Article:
In various embodiments, the elongate structure 252 can include a rotation point 260 along which the distal end 256 of the elongate structure 252 can rotate. As shown in FIGS. 2A-2D, the rotation point 260 includes two pivots coupled to an outer surface of the elongate structure 252. In turn, the pivots can be rotatably coupled to surfaces defining the channel 246 proximal the distal end 228 of the elongate body 224. In an alternative embodiment, the rotation point 258 can be defined by surfaces of the third lumen 248. In the alternative embodiment, the surfaces of the third lumen 248 can be formed to provide the rotation point 260 along which the distal end 256 of the elongate structure 252 can rotate, e.g., the surfaces of the third lumen 248 can be curved to define the rotation point such that the distal end of the elongate structure is guided by the curves as the elongate structure rotates, as will be discussed more fully herein. In such an embodiment, the elongate structure 252 would not require pivots.

The elongate structure 252 can include a flexible portion 264. The flexible portion 264 can be configured as a region of the elongate structure 252 that is more flexible as compared to other portions of the elongate structure 252. For example, in some embodiments, the flexible portion 264 of the elongate structure 252 can be formed of a flexible plastic and/or metal that can bend without obstructing the lumen 258 of the elongate structure 252. A portion of the elongate structure 252 extending from the flexible portion 264 toward the proximal end 254 of the elongate structure 252 can be formed of a semi-flexible plastic and/or metal that can bend, but not as easily as the flexible portion 264. And, a portion of the elongate structure 252 extending from the flexible portion 264 toward the distal end 256 of the elongate structure can be formed of a substantially rigid plastic and/or metal so as not to bend.

In the embodiments described herein, the rotation of the elongate structure 252 is accompanied by a predetermined bend of the elongate structure 252. That is, the rotation occurs along the rotation point 260 and the predetermined bend occurs along the flexible portion 264 of the elongate structure 252.

The following description provides one example of the rotation and the bending of the elongate structure 252. In FIGS. 2A and 2B the elongate structure 252 is illustrated in a first position 266. In FIGS. 2C and 2D, the elongate structure 252 is illustrated in a second position 268. For ease of illustration, FIGS. 2B and 2D illustrate the elongate structure 252 separated from the elongate body 224 of the positioning device 222.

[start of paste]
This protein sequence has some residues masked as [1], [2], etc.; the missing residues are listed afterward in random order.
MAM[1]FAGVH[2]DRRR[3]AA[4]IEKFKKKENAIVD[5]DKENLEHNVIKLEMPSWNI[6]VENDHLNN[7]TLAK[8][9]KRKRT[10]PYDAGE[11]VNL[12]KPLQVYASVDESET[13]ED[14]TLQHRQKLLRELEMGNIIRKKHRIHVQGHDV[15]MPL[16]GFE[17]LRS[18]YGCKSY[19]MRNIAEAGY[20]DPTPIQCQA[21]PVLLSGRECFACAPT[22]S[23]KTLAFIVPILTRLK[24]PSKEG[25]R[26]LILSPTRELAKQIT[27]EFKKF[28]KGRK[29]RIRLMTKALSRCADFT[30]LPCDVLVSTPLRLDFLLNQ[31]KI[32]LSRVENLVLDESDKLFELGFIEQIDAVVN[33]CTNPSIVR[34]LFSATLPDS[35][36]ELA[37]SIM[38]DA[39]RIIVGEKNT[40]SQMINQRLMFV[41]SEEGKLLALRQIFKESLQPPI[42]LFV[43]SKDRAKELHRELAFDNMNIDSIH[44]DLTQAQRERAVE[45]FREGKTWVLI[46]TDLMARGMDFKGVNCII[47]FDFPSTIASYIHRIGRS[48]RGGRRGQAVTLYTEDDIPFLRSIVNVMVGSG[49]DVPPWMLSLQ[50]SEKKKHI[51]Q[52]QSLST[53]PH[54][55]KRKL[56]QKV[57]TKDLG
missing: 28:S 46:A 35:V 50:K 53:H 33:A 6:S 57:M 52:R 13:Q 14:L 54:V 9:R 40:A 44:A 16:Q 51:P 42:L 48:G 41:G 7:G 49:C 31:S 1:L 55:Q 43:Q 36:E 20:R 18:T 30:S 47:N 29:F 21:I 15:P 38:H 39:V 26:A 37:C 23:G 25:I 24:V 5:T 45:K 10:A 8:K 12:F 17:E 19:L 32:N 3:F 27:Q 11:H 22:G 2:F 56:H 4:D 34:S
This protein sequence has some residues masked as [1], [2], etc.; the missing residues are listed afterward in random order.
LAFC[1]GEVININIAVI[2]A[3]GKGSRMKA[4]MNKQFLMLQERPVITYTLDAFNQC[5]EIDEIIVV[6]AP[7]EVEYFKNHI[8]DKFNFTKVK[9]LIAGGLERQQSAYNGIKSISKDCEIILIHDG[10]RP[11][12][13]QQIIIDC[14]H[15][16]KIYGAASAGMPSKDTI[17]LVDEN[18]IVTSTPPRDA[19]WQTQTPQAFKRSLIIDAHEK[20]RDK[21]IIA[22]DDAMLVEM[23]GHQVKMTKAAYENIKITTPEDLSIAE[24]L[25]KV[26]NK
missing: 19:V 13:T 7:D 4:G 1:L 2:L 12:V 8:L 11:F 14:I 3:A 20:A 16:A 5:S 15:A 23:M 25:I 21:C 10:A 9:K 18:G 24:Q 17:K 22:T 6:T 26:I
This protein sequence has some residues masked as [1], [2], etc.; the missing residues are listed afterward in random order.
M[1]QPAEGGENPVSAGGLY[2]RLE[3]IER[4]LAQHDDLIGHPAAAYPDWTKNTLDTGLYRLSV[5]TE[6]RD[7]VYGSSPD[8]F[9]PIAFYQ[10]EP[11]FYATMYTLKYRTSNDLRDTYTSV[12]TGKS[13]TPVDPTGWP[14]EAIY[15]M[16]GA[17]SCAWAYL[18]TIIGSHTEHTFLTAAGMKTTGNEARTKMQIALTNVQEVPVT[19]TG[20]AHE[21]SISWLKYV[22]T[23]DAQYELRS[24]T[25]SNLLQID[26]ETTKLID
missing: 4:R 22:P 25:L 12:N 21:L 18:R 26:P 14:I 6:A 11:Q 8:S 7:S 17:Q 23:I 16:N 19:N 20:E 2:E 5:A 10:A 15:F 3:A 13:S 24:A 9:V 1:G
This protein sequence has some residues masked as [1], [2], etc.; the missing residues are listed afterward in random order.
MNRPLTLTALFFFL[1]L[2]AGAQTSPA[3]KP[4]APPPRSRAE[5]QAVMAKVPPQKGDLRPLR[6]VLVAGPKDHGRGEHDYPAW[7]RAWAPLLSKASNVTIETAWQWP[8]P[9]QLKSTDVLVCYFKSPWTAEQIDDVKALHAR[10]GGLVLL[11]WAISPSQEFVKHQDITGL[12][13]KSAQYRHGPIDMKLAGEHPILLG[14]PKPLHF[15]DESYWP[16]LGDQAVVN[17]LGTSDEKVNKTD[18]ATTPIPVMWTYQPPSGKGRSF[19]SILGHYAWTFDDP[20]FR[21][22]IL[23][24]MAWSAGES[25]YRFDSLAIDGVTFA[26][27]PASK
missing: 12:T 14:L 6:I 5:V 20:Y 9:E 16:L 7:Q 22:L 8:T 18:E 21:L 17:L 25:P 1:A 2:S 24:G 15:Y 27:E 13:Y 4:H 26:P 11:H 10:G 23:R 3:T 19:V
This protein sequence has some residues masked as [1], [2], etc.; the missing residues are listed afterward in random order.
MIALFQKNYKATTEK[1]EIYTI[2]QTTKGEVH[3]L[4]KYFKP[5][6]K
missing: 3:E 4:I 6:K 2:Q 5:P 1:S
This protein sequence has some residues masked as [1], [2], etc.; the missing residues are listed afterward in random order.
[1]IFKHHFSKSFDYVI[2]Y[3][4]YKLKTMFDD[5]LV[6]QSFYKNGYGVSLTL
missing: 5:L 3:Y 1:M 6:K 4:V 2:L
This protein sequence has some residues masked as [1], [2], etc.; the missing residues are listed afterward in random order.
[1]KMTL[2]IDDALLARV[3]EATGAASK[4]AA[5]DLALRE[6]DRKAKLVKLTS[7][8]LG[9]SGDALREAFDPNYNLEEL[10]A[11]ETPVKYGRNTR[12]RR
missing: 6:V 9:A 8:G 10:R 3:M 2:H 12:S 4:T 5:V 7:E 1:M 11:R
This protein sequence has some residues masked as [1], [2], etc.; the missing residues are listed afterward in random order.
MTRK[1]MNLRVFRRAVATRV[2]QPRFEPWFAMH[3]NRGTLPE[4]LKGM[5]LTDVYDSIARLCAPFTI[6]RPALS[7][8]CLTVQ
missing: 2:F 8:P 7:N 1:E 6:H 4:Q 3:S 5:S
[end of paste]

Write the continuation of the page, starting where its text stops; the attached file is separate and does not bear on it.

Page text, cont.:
In the first position 266 (e.g., FIGS. 2A and 2B), the elongate structure 252 is extendably positioned within the first lumen 234, the channel 246, and the third lumen 248 of the elongate body 224, as discussed herein. In the second position 268 (e.g., FIGS. 2C and 2D), the elongate structure 252 extends away from the channel 246. In addition, the second position 268 also illustrates the predetermined bend at the flexible portion 264, as well as the rotation of the elongate structure along the rotation point 260. As shown in FIG. 2C, a portion of the elongate structure 252 proximal to and at the distal end 256 is rotated substantially 90 degrees relative to the elongate body 224. As will be discussed herein, rotating the elongate structure substantially 90 degrees positions a piercing member substantially perpendicular to the thick tissue (i.e., septum secundum). However, in various embodiments, the elongate structure 252 can be rotated more than 90 degrees and less than 90 degrees.

In one embodiment, the movement from the first position 266 to the second position 268 can result from a compression force, indicated by arrow 262 in FIG. 2B, applied to the elongate structure 252. As used herein, the compression force is a force applied through the elongate structure 252 to impart compression on the rotation point 260 of the elongate structure 252. The compression force can originate from the proximal end 254 of the elongate structure 252 by a pushing force applied to the elongate structure at the proximal end 254 of the elongate structure 252.

To move from the first position 266, as shown in FIG. 2B, to the second position 268, as shown in FIG. 2D, the pushing force can be applied by a deployment shaft, as will be discussed herein, towards the proximal end 254 of the elongate structure 252. Pushing force applied to the deployment shaft acts on the pivots of the rotation point 260. As the compression force increases, a result of increasing the pushing force at the proximal end 254, a column strength of the elongate structure is eventually overcome such that the flexible portion 264 of the elongate structure 252 begins to bend relative the remainder of the elongate structure 252. As the flexible portion 264 begins to bend, the elongate structure 252 begins to extend away from the channel 246 of the elongate body 224. As the elongate structure 252 extends away, the predetermined bend of the flexible portion 264 begins to form as the distal end 256 of the elongate structure 252 rotates along the rotation point 260 of the elongate structure 252 to the second position 268.

At the second position 268, the distal end of the elongate structure is positioned substantially 90 degrees relative to the elongate body 224 and is temporarily locked in the second position 268. Locking the elongate structure in the second position 268 can include a number of methods and/or mechanisms. In one embodiment, for example, the deployment shaft used to apply the pushing force can be locked to prevent it from backing away from the elongate structure, and thus releasing the pushing force acting on the elongate structure.